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I gave her the benefit of the doubt again, that her response to this deluge of negative online attention was to be brazenly confident, and moved on to her Facebook page. I found several posts there where she claimed that she had obtained the trademark because people were pirating her work, trying to tack themselves onto her success with similar titles and book covers. But, let’s be honest, if you stack a hundred romances written by a hundred different authors in a row, they’re all going to have similarities in titles and covers (I know this from working at a library shelving fiction books). The inside is what matters. The outside is just par for the genre course, and most authors roll with it. (This article address this better, and also mentions several other authors allegedly affected by her cease and desist letters.)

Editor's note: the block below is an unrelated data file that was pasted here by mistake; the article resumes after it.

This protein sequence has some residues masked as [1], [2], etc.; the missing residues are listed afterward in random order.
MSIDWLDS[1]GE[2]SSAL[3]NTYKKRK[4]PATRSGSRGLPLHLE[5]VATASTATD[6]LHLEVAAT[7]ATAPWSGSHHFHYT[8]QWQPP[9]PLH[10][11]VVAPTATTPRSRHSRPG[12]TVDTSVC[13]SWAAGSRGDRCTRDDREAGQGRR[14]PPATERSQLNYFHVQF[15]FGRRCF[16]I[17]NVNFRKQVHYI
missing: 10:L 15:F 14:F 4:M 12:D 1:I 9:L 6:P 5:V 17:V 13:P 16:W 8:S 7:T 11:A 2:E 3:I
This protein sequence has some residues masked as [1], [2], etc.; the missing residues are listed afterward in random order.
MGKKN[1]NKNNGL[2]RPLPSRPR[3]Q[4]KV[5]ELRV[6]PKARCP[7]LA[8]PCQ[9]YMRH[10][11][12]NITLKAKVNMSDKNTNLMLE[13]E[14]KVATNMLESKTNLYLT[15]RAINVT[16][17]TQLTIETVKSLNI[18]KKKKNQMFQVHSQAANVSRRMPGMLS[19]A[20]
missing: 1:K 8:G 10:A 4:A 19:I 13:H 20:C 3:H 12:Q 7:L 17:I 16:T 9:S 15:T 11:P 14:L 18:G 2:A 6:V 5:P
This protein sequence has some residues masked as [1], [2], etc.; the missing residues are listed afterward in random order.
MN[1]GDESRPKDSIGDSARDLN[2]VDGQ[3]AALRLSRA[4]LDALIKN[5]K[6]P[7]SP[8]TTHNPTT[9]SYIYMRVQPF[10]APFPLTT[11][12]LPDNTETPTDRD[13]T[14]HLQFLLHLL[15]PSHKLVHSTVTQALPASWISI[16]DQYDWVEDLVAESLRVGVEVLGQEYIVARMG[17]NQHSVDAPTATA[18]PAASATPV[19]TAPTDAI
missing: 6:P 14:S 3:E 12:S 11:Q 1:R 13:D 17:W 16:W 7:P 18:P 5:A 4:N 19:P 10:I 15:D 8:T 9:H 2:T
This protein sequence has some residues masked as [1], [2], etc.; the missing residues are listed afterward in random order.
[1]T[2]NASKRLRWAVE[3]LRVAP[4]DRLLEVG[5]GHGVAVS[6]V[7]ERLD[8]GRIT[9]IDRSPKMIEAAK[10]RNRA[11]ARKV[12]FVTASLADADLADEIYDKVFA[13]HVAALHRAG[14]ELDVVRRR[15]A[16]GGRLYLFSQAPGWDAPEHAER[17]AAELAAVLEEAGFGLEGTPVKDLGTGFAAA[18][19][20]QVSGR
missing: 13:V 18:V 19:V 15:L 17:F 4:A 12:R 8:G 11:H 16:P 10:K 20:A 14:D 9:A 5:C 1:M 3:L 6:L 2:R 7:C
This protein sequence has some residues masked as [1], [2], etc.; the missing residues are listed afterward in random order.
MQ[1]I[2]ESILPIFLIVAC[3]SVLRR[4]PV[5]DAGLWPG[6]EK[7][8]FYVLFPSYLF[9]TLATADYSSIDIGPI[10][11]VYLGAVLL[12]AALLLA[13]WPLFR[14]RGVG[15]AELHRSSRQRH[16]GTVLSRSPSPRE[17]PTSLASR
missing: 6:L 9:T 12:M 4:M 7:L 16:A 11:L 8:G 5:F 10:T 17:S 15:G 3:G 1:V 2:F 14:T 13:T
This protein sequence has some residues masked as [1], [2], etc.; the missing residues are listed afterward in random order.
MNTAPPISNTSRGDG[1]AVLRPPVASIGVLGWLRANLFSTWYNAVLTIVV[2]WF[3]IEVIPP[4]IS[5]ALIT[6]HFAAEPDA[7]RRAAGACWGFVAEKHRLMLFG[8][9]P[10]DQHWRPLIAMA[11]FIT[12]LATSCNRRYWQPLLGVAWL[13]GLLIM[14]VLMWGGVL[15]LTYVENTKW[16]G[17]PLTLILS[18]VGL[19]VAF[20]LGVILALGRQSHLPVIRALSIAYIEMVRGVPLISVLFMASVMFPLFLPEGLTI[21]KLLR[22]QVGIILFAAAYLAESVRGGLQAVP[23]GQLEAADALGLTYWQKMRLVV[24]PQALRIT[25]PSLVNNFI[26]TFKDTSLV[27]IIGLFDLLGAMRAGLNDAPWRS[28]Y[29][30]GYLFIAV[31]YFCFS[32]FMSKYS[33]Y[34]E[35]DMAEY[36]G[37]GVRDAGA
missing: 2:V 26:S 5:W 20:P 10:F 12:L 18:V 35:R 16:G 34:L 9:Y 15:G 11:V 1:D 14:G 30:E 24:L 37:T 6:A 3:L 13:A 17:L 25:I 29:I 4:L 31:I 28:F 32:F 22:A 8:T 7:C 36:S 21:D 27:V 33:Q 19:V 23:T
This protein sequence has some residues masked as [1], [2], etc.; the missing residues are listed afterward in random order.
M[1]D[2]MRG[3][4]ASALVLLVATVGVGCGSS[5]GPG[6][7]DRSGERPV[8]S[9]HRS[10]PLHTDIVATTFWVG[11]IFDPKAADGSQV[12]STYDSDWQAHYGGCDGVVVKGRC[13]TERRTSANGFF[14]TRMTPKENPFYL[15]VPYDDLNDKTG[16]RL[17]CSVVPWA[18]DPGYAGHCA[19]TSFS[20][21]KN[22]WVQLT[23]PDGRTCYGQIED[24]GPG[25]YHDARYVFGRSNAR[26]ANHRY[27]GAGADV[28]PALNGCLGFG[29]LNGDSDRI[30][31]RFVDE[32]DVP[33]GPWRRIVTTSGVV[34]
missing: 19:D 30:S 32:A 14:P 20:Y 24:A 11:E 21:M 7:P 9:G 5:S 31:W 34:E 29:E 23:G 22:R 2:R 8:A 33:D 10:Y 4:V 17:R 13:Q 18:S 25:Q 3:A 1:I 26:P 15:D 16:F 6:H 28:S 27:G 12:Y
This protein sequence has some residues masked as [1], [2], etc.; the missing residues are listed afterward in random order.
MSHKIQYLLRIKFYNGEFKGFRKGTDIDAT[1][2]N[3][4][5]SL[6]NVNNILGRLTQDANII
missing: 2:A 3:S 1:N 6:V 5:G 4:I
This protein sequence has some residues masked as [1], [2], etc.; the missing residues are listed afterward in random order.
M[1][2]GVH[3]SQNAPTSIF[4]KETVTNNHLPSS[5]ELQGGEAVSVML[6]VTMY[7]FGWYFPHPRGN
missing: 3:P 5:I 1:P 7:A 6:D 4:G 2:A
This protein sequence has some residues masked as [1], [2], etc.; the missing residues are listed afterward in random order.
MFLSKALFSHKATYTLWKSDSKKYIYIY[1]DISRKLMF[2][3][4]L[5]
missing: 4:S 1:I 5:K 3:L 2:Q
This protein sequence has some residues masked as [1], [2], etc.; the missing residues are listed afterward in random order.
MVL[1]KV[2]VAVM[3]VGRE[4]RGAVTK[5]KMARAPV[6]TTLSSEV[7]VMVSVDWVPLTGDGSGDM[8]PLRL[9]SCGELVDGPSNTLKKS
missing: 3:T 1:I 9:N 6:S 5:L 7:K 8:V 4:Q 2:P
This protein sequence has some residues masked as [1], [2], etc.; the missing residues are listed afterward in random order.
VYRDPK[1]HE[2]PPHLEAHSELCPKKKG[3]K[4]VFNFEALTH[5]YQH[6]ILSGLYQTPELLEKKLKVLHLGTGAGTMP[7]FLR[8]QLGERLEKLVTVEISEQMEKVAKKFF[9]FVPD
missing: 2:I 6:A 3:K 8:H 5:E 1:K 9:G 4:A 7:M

Romance books are not really a genre I read, but the idea of all this happening just makes me sad, both for the authors attacked and for the instigator as well. There’s no good end for this. Hopkins is now being personally attacked and bullied by people online. That’s never okay. I don’t care who you are or what you’ve done. Nor do I think it fair that I’ve seen multiple people on twitter saying she should just vanish or never write again. Why don’t we ever discuss forgiveness anymore, or the fact that humans make mistakes? I mean, am I the only one here who’s ever had to learn a lesson the hard way? Regardless, either Hopkins is right and she’ll open the floodgates to a myriad of legal issues for artists everywhere (which is scary), or she’s wrong and she’s just outed herself as a bully to the national organization that supports her genre. Basically, she’s just one tribal council away from being voted off the island.